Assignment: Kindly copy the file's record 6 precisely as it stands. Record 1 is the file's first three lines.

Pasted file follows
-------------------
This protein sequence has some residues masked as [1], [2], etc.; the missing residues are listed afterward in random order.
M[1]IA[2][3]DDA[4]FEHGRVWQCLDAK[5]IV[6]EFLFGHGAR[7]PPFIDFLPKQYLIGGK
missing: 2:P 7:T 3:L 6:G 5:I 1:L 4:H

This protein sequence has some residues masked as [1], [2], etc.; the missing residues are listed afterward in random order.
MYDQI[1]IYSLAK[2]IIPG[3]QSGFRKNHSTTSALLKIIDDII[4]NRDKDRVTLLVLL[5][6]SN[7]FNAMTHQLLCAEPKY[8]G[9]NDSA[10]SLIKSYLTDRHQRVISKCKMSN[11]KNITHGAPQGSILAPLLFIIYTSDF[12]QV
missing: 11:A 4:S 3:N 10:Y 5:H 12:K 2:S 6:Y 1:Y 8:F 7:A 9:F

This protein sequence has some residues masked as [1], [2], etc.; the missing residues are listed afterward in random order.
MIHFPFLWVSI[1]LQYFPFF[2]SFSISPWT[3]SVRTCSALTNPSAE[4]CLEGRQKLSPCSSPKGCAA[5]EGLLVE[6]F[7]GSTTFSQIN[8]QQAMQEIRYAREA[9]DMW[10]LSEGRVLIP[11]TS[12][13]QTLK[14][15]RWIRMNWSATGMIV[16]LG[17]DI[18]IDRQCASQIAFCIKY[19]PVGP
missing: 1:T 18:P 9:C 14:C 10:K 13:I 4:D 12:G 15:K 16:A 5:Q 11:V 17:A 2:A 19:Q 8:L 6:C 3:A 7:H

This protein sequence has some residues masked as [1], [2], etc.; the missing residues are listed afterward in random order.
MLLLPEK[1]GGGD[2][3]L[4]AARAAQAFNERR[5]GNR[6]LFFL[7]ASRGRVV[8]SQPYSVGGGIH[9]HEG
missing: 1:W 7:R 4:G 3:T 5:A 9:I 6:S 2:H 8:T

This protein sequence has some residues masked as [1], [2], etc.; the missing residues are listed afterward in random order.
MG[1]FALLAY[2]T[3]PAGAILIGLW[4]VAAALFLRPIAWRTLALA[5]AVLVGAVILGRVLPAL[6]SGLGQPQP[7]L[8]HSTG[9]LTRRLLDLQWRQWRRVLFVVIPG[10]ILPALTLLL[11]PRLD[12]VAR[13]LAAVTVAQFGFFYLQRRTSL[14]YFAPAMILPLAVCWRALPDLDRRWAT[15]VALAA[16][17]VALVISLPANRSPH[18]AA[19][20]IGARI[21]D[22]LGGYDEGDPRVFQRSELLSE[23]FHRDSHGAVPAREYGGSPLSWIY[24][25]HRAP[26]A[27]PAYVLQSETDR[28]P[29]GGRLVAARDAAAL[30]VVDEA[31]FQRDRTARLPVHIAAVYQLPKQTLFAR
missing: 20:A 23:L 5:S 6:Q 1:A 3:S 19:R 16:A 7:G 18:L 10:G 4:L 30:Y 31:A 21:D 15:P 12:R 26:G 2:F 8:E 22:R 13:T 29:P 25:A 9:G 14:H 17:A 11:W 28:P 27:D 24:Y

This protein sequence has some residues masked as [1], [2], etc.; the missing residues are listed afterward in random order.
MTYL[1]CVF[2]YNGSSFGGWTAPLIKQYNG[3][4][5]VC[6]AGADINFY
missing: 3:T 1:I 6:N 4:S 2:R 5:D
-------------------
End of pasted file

This protein sequence has some residues masked as [1], [2], etc.; the missing residues are listed afterward in random order.
MTYL[1]CVF[2]YNGSSFGGWTAPLIKQYNG[3][4][5]VC[6]AGADINFY
missing: 3:T 1:I 6:N 4:S 2:R 5:D